Skip to main content

Emergence of Temperature in Examples and Related Nuisances in Field Theory

  • Book
  • © 2019

Overview

Part of the book series: SpringerBriefs in Physics (SpringerBriefs in Physics)

This is a preview of subscription content, log in via an institution to check access.

Access this book

eBook USD 39.99
Price excludes VAT (USA)
  • Available as EPUB and PDF
  • Read on any device
  • Instant download
  • Own it forever
Softcover Book USD 54.99
Price excludes VAT (USA)
  • Compact, lightweight edition
  • Dispatched in 3 to 5 business days
  • Free shipping worldwide - see info

Tax calculation will be finalised at checkout

Other ways to access

Licence this eBook for your library

Institutional subscriptions

About this book

Field theory, relying on the concept of continuous space and time while confronted with the quantum physical nature of observable quantities, still has some fundamental challenges to face. One such challenge is to understand the emergence of complexity in the behavior of interacting elementary fields, including among other things nontrivial phase structures of elementary matter at high energy density or an atypical emergence of statistical properties, e.g., when an apparent temperature is proportional to a constant acceleration in a homogeneous gravitational field. 

Most modern textbooks on thermal field theory are mainly concerned with how the field theory formalism should be used if a finite temperature is given. In contrast, this short primer explores how the phenomenon of temperature emerges physically for elementary fields - inquiring about the underlying kinetic field theory and the way energy fluctuations and other noise should be handled - and it investigates whether and how this harmonizes with traditional field theory concepts like spectral evolution, the Keldysh formalism, and phase transitions.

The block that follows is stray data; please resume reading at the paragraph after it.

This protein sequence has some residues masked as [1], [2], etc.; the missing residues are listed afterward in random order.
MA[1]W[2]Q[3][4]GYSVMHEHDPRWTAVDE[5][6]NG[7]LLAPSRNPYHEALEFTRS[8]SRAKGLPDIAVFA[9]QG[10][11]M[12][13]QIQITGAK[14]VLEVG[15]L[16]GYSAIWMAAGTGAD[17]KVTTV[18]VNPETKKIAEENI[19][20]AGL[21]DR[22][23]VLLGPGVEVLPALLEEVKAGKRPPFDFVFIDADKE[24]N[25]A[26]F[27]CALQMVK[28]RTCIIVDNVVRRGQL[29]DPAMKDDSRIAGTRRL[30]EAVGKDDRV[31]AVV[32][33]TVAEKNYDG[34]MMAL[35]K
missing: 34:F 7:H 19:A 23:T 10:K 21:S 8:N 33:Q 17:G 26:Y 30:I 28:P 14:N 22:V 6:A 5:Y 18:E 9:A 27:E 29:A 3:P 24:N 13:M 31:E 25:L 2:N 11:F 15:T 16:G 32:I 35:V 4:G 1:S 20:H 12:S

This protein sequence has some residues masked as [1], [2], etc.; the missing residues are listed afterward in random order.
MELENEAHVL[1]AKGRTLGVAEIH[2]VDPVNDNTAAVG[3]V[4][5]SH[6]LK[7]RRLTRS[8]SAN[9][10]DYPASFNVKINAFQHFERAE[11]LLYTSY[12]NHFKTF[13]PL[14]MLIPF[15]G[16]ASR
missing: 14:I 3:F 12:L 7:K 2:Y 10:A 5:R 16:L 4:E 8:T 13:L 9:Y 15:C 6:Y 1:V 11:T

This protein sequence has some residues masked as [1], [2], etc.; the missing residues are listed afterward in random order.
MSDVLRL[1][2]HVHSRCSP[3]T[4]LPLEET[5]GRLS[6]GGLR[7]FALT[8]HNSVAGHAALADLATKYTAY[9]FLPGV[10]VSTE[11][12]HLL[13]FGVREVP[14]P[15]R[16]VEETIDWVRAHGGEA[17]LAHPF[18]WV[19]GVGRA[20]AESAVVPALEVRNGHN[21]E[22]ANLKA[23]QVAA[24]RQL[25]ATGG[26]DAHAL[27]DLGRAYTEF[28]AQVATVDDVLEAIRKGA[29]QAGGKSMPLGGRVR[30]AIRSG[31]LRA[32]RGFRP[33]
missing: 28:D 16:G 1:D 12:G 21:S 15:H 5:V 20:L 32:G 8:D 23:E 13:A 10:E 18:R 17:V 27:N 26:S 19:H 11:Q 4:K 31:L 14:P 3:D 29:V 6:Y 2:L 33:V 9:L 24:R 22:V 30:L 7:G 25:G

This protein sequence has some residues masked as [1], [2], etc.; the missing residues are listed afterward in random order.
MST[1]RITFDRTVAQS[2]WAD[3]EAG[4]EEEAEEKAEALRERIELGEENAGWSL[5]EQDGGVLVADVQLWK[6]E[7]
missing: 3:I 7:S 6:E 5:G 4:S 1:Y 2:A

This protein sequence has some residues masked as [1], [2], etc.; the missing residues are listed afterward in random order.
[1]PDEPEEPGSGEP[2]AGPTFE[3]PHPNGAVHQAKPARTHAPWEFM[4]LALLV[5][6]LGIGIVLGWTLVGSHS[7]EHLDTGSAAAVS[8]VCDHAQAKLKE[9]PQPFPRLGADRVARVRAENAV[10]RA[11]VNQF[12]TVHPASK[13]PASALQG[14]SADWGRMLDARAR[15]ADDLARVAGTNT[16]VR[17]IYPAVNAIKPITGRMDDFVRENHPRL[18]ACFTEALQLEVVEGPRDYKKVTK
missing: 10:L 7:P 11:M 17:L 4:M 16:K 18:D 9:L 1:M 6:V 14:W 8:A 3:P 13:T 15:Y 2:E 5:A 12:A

Similar content being viewed by others

Keywords

Table of contents (6 chapters)

Authors and Affiliations

  • H.A.S. Wigner Research Centre for Physics, Budapest, Hungary

    Tamás Sándor Biró

  • Institute of Physics, Roland Eötvös University, Budapest, Hungary

    Antal Jakovác

About the authors

Tamás Sándor Biró born at March 22, 1956 in Budapest I was half a year old at the time of the Hungarian Revolution. It prevented my parents from trying to make their living in the West, unlike many other fellow Hungarians did. I studied physics at Eotvos University from 1975 til 1980, and then received a diploma (equivalent to MSc) in physics and biophysics. I achieved my PhD degree at the same university (dr.rer.nat.) in 1982 based upon a research in theoretical heavy ion physics, about strange quark production in quark-gluon plasma, supervised and guided by Prof. Zimanyi. I continued my carreier as researcher at the Central Research Institute for Physics, Budapest, at the Niels Bohr Institute, Copenhagen, at the GSI, Darmstadt until 1984. Then I took an opportunity in 1985 to join to the Institute fur Theoretische Physik at the University of Giessen, Germany, where I stayed until my return to Budapest in 1994. Habilitation in theoretical physics in 1991, and an academic DSc degree in Hungary in 1994 signed some academic qualication of my eorts. I suggested the color rope model for describing the early phase of ultrarelativistic heavy ion collisions in 1983, took part in studies of chaotic dynamics in strongly interacting non-abelian gauge elds (1991-1999), then developed more and more a feeble for statistical physics of complex systems. Since 2005 I was active on studying and improving non-extensive thermodynamics.


Since 2013 I am vice director of the Institute for Particle and Nuclear Physics, the half of the
Wigner Research Centre for Physics, in Budapest. I had the pleasant opportunity to collaborate
with colleagues spread over the world: Duke University in North Carolina, US, Bergen University
in Norway, University of Cape Town and of Johannesburg, South Africa, Central China Normal
University in Wuhan, China, Yukawa Institute in Kyoto, Japan and some other places. I am also
trying to help the research communities with editorial work: Acta Physica Hungarica, followed by
the EPJ A (Hadrons and Nuclei), where my term as Editor-in-Chief just ends soon (September
30, 2018).
By now we are witnessing a restructuring of the Hungarian research support landscape, by
establishing a new Ministry for Innovation and Techology and attaching the research institute
network to this ministry (formerly maintained by the Hungarian Academy of Science). Looking
forward to new challenges with new exciting possibilities for the research activity here.


Bibliographic Information

Publish with us